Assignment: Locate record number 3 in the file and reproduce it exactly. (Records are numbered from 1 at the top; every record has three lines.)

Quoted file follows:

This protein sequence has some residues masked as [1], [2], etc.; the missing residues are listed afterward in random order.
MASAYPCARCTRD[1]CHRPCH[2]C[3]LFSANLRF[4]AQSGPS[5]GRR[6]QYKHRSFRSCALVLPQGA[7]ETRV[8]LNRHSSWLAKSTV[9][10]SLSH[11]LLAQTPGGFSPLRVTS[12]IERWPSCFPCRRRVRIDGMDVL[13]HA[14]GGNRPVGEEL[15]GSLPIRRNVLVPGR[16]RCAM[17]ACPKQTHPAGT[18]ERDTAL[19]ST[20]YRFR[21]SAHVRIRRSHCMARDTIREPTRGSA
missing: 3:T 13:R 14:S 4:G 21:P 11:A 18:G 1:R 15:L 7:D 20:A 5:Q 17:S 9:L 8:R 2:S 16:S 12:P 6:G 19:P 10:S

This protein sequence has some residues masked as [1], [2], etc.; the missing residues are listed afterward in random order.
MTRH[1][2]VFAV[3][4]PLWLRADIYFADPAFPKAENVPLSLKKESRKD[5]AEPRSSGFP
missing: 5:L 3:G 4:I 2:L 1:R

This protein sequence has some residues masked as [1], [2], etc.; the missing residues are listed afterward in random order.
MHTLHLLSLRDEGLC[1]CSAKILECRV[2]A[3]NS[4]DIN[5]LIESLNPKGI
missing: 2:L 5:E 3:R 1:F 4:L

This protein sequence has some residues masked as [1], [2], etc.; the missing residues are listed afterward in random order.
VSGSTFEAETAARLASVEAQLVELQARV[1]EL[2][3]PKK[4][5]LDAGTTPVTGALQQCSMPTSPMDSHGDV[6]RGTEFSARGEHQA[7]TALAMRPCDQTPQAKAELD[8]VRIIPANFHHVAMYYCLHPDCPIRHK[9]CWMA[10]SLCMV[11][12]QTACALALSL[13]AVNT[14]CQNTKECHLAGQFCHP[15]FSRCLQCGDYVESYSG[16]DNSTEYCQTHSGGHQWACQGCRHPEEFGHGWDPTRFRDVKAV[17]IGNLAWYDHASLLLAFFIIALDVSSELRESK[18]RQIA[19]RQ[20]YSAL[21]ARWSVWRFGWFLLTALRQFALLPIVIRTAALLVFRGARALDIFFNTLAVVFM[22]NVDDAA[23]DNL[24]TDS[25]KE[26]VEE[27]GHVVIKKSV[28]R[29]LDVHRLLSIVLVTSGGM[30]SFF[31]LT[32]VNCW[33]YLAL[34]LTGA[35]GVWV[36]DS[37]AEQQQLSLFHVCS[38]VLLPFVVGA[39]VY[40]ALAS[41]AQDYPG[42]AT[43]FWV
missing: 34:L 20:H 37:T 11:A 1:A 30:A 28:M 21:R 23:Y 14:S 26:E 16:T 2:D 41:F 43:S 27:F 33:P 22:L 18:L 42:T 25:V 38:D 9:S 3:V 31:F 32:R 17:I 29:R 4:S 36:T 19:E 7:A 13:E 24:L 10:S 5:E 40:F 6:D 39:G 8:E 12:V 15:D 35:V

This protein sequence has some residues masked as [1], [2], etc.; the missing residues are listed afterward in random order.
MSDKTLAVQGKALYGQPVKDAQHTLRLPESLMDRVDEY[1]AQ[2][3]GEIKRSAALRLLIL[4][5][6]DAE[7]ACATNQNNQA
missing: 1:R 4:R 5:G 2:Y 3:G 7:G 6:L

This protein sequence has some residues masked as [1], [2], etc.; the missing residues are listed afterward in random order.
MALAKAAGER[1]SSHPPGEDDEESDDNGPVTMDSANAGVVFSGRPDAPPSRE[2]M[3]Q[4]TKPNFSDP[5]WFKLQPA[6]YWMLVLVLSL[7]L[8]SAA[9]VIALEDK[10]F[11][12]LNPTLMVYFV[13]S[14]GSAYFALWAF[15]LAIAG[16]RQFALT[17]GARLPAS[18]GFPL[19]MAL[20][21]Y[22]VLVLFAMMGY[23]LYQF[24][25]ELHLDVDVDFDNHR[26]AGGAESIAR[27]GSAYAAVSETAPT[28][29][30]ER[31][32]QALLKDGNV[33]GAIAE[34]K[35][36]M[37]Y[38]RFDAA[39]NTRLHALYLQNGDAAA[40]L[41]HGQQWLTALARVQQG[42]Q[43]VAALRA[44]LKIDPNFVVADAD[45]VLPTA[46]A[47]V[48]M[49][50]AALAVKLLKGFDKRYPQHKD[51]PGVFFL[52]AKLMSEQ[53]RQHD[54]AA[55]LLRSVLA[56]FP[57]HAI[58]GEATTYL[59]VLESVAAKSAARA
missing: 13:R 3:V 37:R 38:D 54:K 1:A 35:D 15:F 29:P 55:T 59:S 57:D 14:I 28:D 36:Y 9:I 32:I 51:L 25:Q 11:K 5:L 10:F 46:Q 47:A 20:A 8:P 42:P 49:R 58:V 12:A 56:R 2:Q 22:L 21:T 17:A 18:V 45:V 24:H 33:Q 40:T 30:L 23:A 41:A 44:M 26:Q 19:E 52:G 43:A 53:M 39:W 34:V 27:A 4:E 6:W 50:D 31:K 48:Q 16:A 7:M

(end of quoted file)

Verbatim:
This protein sequence has some residues masked as [1], [2], etc.; the missing residues are listed afterward in random order.
MHTLHLLSLRDEGLC[1]CSAKILECRV[2]A[3]NS[4]DIN[5]LIESLNPKGI
missing: 2:L 5:E 3:R 1:F 4:L